"Wayne Terwilliger. You pronounced it wrong in the spring, and you're still pronouncing it wrong. It's a wonder he stuck with you."
"Ter-will-i-ger." He sounded it out. "You're a wise guy, you know that? All right, just keep quiet and listen and maybe you'll learn something.
"Ter-will-i-ger was supposed to be the Buffalo manager. He had played in the other league, so I didn't know much about him. But when I got to know him at Pompano—a real pepper pot, always on top of things, always watching the guys—I said to myself, 'Boy, I want this guy.'
"Trahilliger had managed. And as we went along I said, 'Twig, you just run the game from third base, and if there's anything you want from the bench we'll let you know.' Now let me tell you something. If I'm right, that's the way Hodges does it. I watched him in the Series. He didn't call a play from the bench that I could see. He didn't move. Yost called the game. Except in a real tough situation, where they had to decide on a bunt or let a guy hit, Hodges just sat there.
"So. These things can work out when you've got a guy who can do the job, whether he's coaching first—Foxie could do it—or third base or in the bullpen. When he can do it, boom, let him do it. From a manager's viewpoint, it's the only smart way. A manager's got nine million lousy little things to do, things on his mind, people to see, lists to check, the press to fool with after the game, the press to fool with before the game, a million things."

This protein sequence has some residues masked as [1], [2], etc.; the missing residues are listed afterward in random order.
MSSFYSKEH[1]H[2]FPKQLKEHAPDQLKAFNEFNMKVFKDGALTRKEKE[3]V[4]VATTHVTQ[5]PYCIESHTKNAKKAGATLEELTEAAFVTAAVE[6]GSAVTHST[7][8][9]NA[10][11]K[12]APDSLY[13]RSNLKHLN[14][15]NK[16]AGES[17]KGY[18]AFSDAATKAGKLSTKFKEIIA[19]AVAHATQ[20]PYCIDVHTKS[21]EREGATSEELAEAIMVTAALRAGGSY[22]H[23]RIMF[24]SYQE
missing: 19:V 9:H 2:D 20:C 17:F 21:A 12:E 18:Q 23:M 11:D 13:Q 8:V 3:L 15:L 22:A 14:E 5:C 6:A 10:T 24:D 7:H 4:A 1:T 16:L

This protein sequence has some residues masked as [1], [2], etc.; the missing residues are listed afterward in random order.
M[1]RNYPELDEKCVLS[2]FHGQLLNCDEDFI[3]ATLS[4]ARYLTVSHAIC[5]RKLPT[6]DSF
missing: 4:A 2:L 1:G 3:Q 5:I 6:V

"Were you worried about handling the press?"
"Hell, no. I couldn't have worried less. The only trouble I had was over the 15-minute rule: nobody allowed in the dressing room for 15 minutes after the game. I wanted to give the players a chance to be alone a little bit, and I got a few yowls over it. After about a month I got a little soft and said, well, I'll make it 10 minutes, trying to cooperate, and one of them kept bitching and bitching, so I said, 'It's going back to 15 minutes,' and the United States Congress ain't going to make me change.
"There are good guys in the Washington press, and we got along all right. I didn't get real chummy with any of them, but it's better not to get too close. They knew they could come to me and get some dope now and then, and when I thought they were off base I told them so.
"The thing that bothered me a little was they were the last to believe in us. After a month and a half they were still writing, 'Gee, when are the Senators going to collapse?' So I had a little session with them one day, and I said, 'Look, everybody in this town thinks we're going to do it except you guys. You are the least impressed of anybody with this club. The least enthusiastic. For God sakes, wake up.' I'd give 'em that treatment whenever I could. Especially when I knew I was right." He laughed and flopped back down on the cot.